Sometimes you may want to test an environment with the latest python-ovs changes before they end up in a release. For example, you might be seeing a bug in Neutron on a devstack environment that looks OVS-related and you want to be a good citizen and verify the bug hasn’t already been fixed before reporting a bug.

pip install -e (but there’s a catch)

Normally, if you need to replace a Python module (in our case, OVS) on a host with an editable version you’ve checked out, you’d just type:

$ git clone
$ cd ovs/python
$ sudo pip install -e .

and that’d be it. But unfortunately, python-ovs’s build is tightly coupled to the OVS build system. There are a couple of extra steps you’ll need to do.

Build OVS

python-ovs has two files that get information from the OVS build process, and We need to build OVS to get these generated properly. We’ll also want to pass in –enable-shared when building so that we can build the C-extension JSON module for better performance (and to match what is likely shipped by your Linux distribution). Make sure you’ve installed autconf/automake/libtool and the openssl and python3 development libraries for your system. See the OVS build documentation for more info.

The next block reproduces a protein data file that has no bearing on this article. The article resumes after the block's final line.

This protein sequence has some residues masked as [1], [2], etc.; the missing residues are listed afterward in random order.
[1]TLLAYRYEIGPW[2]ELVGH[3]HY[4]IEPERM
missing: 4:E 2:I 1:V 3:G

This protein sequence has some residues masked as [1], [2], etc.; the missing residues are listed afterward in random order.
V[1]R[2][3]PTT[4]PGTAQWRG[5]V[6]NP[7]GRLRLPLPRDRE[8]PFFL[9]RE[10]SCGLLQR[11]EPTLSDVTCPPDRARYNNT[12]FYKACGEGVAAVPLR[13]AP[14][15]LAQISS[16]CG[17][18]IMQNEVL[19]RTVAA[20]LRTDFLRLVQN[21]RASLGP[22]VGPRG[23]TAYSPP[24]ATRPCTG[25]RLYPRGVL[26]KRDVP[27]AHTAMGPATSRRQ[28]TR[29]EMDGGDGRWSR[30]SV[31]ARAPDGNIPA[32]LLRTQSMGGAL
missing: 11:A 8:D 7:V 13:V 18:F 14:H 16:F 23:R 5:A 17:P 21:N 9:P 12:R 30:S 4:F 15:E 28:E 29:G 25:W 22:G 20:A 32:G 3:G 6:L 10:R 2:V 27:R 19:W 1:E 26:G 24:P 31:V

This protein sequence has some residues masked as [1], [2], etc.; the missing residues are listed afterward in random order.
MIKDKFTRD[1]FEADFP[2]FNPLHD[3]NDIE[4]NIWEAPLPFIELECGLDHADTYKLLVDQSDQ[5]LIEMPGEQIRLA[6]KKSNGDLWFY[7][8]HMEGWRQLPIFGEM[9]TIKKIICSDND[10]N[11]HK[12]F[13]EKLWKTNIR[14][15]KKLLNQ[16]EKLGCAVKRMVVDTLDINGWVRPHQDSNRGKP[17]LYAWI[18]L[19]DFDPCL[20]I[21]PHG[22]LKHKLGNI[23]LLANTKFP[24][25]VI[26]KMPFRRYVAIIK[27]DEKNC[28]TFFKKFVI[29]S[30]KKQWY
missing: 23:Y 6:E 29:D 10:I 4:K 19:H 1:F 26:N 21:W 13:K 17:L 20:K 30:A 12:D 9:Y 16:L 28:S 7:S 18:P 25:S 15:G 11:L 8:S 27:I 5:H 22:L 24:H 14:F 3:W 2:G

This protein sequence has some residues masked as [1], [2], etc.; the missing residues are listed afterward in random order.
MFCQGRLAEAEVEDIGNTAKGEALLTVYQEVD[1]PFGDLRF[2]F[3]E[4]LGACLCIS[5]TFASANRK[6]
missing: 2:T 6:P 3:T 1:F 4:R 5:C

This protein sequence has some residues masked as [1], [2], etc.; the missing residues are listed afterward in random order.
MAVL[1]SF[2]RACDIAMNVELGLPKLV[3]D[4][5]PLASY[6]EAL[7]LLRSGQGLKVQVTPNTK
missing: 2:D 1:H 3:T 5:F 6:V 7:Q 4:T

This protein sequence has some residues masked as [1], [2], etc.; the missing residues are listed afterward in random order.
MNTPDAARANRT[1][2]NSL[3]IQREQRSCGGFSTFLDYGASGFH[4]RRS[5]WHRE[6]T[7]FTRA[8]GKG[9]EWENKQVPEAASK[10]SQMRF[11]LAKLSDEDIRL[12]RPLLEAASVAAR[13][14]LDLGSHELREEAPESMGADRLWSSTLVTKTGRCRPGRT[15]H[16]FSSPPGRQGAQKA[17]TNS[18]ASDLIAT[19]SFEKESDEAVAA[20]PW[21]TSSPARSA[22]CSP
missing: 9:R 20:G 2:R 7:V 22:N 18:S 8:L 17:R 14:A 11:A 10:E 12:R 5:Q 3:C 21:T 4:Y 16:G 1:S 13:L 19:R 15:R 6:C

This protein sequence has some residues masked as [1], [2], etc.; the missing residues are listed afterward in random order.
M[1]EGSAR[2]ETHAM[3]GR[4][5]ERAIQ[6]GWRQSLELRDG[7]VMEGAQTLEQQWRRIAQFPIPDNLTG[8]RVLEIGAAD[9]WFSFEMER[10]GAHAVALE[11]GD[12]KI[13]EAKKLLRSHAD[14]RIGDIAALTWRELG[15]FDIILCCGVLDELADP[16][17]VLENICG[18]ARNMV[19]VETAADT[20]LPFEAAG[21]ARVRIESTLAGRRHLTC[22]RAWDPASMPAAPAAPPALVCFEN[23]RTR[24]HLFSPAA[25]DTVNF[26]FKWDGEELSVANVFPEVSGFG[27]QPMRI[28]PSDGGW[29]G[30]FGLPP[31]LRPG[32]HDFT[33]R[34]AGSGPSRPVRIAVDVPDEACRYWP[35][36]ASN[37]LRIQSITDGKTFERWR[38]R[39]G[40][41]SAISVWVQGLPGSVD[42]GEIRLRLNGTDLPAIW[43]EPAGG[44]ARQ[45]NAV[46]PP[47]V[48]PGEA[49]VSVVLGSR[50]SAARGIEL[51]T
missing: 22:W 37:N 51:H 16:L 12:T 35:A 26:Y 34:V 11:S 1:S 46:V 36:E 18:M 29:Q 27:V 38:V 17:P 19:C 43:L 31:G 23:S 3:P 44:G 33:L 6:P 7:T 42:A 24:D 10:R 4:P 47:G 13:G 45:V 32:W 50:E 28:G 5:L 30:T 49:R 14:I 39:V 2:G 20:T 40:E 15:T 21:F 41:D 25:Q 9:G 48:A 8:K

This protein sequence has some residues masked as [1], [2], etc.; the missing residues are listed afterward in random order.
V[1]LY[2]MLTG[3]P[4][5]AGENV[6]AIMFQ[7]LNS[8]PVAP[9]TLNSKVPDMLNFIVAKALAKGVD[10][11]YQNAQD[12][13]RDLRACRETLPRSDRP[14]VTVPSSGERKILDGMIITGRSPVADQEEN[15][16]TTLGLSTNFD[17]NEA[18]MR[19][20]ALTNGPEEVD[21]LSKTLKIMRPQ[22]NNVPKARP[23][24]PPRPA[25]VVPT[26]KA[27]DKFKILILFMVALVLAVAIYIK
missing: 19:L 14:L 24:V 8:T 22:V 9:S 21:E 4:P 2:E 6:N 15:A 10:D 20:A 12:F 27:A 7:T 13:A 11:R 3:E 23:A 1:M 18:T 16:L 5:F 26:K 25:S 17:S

$ git clone
$ cd ovs/
$ ./
$ ./configure --prefix=/usr --enable-shared
$ make -j $(nproc)

Build the C JSON extension

$ cd python/
$ python build_ext -I ../include -L ../lib/.libs
# The last line of the output should contain the file you need to copy to the ovs module, e.g.:
$ cp build/lib.linux-x86_64-3.10/ovs/ ovs/

Now install with pip install -e

$ sudo pip install -e .

You should now be able to debug your system against the latest unreleased python-ovs. Any changes you make in the python/ovs system will be effective immediately. You’ll need to restart your python-ovs-using services so that they can import the new code.